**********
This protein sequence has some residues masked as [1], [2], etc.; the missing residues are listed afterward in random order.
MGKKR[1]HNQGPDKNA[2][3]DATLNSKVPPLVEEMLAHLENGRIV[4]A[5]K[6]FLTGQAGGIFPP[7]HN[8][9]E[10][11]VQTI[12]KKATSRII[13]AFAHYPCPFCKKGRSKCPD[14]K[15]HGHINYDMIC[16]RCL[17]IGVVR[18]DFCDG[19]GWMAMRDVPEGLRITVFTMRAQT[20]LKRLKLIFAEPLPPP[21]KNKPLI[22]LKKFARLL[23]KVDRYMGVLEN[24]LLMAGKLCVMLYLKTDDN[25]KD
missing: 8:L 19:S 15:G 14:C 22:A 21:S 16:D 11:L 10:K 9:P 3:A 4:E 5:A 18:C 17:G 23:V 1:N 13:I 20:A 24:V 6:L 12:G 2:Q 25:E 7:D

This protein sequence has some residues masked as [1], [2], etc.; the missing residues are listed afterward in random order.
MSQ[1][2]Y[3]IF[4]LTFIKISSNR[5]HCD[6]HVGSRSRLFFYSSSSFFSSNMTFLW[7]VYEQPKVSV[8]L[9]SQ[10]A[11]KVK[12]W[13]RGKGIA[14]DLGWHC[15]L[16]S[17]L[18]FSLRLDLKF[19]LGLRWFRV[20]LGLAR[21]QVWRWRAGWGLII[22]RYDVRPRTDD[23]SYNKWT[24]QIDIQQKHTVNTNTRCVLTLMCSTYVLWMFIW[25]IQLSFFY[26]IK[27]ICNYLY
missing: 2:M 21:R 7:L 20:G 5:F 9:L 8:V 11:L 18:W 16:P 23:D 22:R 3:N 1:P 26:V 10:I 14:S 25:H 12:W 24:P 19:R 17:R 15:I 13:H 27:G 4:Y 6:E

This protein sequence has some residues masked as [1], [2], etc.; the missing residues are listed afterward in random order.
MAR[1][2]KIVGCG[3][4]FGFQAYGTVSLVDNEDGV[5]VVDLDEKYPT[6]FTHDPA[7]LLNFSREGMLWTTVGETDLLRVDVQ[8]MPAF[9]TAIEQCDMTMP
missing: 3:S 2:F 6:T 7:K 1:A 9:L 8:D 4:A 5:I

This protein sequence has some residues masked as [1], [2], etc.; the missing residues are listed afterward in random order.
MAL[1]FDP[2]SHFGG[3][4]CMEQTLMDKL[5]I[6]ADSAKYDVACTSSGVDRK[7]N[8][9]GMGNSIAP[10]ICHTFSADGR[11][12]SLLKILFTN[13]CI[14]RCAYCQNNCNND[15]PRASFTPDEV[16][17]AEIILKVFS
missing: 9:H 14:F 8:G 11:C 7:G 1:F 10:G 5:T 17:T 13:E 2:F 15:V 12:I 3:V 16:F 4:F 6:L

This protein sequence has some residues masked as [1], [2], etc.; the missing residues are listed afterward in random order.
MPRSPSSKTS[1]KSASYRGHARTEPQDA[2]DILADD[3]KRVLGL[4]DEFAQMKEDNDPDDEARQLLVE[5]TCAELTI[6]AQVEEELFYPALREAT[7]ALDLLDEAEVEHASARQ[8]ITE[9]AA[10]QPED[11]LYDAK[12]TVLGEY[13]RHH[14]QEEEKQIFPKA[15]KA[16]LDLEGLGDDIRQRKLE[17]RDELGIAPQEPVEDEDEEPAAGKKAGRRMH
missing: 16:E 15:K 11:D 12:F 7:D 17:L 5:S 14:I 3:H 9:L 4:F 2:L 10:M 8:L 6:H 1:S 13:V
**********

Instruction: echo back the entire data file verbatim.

This protein sequence has some residues masked as [1], [2], etc.; the missing residues are listed afterward in random order.
MGKKR[1]HNQGPDKNA[2][3]DATLNSKVPPLVEEMLAHLENGRIV[4]A[5]K[6]FLTGQAGGIFPP[7]HN[8][9]E[10][11]VQTI[12]KKATSRII[13]AFAHYPCPFCKKGRSKCPD[14]K[15]HGHINYDMIC[16]RCL[17]IGVVR[18]DFCDG[19]GWMAMRDVPEGLRITVFTMRAQT[20]LKRLKLIFAEPLPPP[21]KNKPLI[22]LKKFARLL[23]KVDRYMGVLEN[24]LLMAGKLCVMLYLKTDDN[25]KD
missing: 8:L 19:S 15:G 14:C 22:A 21:S 16:D 11:L 10:K 9:P 3:A 4:E 5:A 18:C 17:G 23:V 1:N 13:I 20:A 24:V 6:L 12:G 2:Q 25:E 7:D

This protein sequence has some residues masked as [1], [2], etc.; the missing residues are listed afterward in random order.
MSQ[1][2]Y[3]IF[4]LTFIKISSNR[5]HCD[6]HVGSRSRLFFYSSSSFFSSNMTFLW[7]VYEQPKVSV[8]L[9]SQ[10]A[11]KVK[12]W[13]RGKGIA[14]DLGWHC[15]L[16]S[17]L[18]FSLRLDLKF[19]LGLRWFRV[20]LGLAR[21]QVWRWRAGWGLII[22]RYDVRPRTDD[23]SYNKWT[24]QIDIQQKHTVNTNTRCVLTLMCSTYVLWMFIW[25]IQLSFFY[26]IK[27]ICNYLY
missing: 2:M 21:R 7:L 20:G 5:F 9:L 8:V 11:L 18:W 16:P 23:D 22:R 3:N 1:P 26:V 10:I 14:S 25:H 12:W 24:P 19:R 17:R 15:I 13:H 27:G 4:Y 6:E

This protein sequence has some residues masked as [1], [2], etc.; the missing residues are listed afterward in random order.
MAR[1][2]KIVGCG[3][4]FGFQAYGTVSLVDNEDGV[5]VVDLDEKYPT[6]FTHDPA[7]LLNFSREGMLWTTVGETDLLRVDVQ[8]MPAF[9]TAIEQCDMTMP
missing: 3:S 2:F 6:T 7:K 1:A 9:L 8:D 4:A 5:I

This protein sequence has some residues masked as [1], [2], etc.; the missing residues are listed afterward in random order.
MAL[1]FDP[2]SHFGG[3][4]CMEQTLMDKL[5]I[6]ADSAKYDVACTSSGVDRK[7]N[8][9]GMGNSIAP[10]ICHTFSADGR[11][12]SLLKILFTN[13]CI[14]RCAYCQNNCNND[15]PRASFTPDEV[16][17]AEIILKVFS
missing: 9:H 14:F 8:G 11:C 7:G 1:F 10:G 5:T 17:T 13:E 2:F 15:V 12:I 3:V 16:F 4:F 6:L

This protein sequence has some residues masked as [1], [2], etc.; the missing residues are listed afterward in random order.
MPRSPSSKTS[1]KSASYRGHARTEPQDA[2]DILADD[3]KRVLGL[4]DEFAQMKEDNDPDDEARQLLVE[5]TCAELTI[6]AQVEEELFYPALREAT[7]ALDLLDEAEVEHASARQ[8]ITE[9]AA[10]QPED[11]LYDAK[12]TVLGEY[13]RHH[14]QEEEKQIFPKA[15]KA[16]LDLEGLGDDIRQRKLE[17]RDELGIAPQEPVEDEDEEPAAGKKAGRRMH
missing: 16:E 15:K 11:D 12:F 7:D 17:L 5:S 14:I 3:H 9:L 4:F 2:L 10:M 8:L 6:H 1:S 13:V